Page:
Eventually, when they'd progressed as far as the woods and found nothing, the kings were on the point of giving up. They knew that to enter the woods was forbidden. But they also knew, from shopkeepers that they'd talked to, that a great tower was rumoured to occupy the central clearing in the wood. This tower was guarded by three unicorns who pawed the ground ferociously whenever anyone unknown appeared. Inside the tower a spiral staircase climbed floor by floor to a height of three hundred and seventy eight feet, two and six eighth inches. Everybody had heard but could not verify, that on each level of the building there were racks and cupboards filled with red overalls. All sizes and designs.
It was decided that one of the seven kings should explore the woods and find the way to the tower. The other kings went to a nearby pub and discussed the problems and difficulty of obtaining such a simple garment as red overalls. They settled down into the big armchairs in The Ghost in the Bin pub and enjoyed a few pints of bitter from a small brewery in Kent . One of the kings surfed the Internet while news was awaited from the woods.
It transpired that the king in the woods had found the tower quite easily and by means of a throaty growl, had managed to seduce the unicorn on his side of the tower. The unicorn had only one weakness - the loss of all discipline when he heard that growl, which reminded him of a beautiful unigirl that he'd once known. "Please enter my tower, oh your Royal Highness", said the unicorn. "How remarkably easy", thought the king to himself. "If I can find at least one pair of overalls in this tower I will be able to wear them and get out of the woods safely. Then I can lend them to the next king who can climb the tower and get another pair. He'd probably have to secrete them under his outer garment".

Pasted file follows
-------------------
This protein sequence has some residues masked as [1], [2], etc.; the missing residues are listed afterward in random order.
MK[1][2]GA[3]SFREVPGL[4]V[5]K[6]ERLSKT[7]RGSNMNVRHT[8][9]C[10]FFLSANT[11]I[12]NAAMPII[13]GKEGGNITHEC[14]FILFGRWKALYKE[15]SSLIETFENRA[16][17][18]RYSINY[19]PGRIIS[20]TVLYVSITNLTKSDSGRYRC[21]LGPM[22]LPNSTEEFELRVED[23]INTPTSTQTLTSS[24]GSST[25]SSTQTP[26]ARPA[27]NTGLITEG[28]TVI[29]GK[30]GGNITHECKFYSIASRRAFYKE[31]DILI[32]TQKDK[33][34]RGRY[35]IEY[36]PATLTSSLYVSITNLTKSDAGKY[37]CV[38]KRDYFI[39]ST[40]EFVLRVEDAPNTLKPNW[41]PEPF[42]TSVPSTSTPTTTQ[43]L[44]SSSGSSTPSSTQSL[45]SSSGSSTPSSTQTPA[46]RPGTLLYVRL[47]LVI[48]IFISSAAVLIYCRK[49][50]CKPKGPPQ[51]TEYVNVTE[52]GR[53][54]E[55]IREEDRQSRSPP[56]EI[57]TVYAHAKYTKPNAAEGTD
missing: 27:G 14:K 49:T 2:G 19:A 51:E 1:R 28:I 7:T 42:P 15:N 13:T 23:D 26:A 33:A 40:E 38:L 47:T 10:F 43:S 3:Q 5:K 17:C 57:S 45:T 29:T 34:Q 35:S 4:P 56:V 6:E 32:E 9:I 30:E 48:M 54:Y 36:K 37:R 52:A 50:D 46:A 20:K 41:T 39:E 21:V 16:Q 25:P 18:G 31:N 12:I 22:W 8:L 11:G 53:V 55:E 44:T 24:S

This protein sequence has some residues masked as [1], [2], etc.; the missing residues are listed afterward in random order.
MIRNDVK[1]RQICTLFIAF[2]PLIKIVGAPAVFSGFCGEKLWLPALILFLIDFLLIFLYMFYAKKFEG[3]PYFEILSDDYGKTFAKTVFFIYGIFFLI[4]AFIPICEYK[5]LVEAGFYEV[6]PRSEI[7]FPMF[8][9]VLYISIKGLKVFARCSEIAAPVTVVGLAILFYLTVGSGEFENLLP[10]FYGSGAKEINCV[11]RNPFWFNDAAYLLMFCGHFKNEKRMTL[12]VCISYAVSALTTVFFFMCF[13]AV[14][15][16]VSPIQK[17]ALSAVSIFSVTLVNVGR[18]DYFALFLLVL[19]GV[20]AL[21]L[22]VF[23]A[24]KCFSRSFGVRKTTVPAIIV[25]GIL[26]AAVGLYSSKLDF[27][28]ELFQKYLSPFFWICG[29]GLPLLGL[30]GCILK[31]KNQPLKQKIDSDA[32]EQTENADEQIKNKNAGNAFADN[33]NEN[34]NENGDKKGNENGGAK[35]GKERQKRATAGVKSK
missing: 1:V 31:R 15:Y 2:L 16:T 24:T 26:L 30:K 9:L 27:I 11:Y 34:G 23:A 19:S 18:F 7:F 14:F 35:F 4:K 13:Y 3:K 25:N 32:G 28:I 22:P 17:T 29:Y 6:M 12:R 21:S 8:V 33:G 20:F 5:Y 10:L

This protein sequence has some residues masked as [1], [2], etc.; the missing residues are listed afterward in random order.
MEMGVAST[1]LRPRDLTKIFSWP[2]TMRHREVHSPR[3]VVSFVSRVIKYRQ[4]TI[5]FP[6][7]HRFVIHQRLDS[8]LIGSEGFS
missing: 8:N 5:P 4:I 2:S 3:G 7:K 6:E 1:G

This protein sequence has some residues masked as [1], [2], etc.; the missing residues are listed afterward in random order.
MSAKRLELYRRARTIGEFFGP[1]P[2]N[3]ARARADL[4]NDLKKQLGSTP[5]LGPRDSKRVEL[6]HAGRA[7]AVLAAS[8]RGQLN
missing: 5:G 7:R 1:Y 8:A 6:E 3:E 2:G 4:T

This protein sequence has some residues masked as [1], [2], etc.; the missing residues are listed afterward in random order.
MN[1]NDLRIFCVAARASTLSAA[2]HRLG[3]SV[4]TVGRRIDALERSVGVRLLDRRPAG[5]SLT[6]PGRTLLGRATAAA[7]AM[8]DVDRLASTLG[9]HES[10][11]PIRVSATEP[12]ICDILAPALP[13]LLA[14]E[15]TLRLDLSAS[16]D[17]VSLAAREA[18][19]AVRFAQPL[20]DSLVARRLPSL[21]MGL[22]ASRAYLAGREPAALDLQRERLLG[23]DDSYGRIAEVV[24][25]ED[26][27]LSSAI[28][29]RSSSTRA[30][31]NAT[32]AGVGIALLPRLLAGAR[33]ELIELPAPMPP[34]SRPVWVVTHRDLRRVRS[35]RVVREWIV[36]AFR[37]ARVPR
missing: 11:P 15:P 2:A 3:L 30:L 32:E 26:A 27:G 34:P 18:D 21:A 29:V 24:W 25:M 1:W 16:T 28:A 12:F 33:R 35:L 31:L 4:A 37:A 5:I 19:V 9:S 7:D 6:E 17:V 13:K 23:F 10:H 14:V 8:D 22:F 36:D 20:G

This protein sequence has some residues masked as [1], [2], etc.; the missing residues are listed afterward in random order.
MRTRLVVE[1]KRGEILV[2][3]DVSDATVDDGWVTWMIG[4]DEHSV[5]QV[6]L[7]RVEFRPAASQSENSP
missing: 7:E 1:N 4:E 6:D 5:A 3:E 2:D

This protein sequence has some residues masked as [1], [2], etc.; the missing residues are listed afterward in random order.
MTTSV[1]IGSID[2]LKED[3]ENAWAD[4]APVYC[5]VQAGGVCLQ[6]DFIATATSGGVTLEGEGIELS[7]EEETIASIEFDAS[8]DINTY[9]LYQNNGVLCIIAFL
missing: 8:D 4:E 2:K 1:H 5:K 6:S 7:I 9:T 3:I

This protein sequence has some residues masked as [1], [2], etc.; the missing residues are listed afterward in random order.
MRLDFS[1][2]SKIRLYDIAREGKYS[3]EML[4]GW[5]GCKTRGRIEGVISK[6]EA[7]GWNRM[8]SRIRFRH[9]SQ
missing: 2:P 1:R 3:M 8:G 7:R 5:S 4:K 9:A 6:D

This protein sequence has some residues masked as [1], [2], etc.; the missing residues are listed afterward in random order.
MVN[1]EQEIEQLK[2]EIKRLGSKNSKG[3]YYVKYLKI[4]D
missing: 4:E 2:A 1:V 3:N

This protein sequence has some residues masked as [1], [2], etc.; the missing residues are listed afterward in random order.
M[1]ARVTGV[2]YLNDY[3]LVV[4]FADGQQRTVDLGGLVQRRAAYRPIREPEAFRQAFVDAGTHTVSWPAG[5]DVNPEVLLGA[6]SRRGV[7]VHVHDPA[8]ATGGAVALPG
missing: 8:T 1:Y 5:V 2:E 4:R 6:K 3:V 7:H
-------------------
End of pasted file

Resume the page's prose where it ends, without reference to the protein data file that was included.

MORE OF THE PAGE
So that is what he did. No sooner had he returned, than the second king was hot-footing it to the woods to grab his own pair. The pub had become quite rowdy in the interim – the drinkers were apprehensive about the progress in the woods.
Six of the kings managed to get their red overalls without so much as a snort from the unicorns, because the first king to venture into the woods had told them the secret whereby they might pacify the unicorns. However, the fifth king, in his excitement, forgot to tell the sixth about the throaty growl and the sixth one gambolled into the woods unaware of the danger awaiting him. He approached the tower in the overalls given him by the fifth king and was about to enter when a deep whinnying sound reverberated through the wood causing the trees to groan and creak. One of the unicorns was charging thunderously at the sixth king with steam jetting from his flaring nostrils.
"Aaaaaagggghhhhhhh!!! screamed the king as he was spiked through the back by the unicorn's ebony inlaid horn. He was impaled on the trunk of a large ilex tree by the entrance to the tower. Even though he was wearing his red overalls, he'd not been exempted from punishment because he hadn't uttered the throaty growl. Well, I can report that the sixth king never returned to the pub in Stroud Green Road , and, to tell the truth, nobody noticed, because they didn't like him anyway. Also, he was not computer literate and didn't travel by bus. He's still stuck on the ilex with the unicorn attached.
Jan. 18 th./19 th. 2004.
© Fabian Peake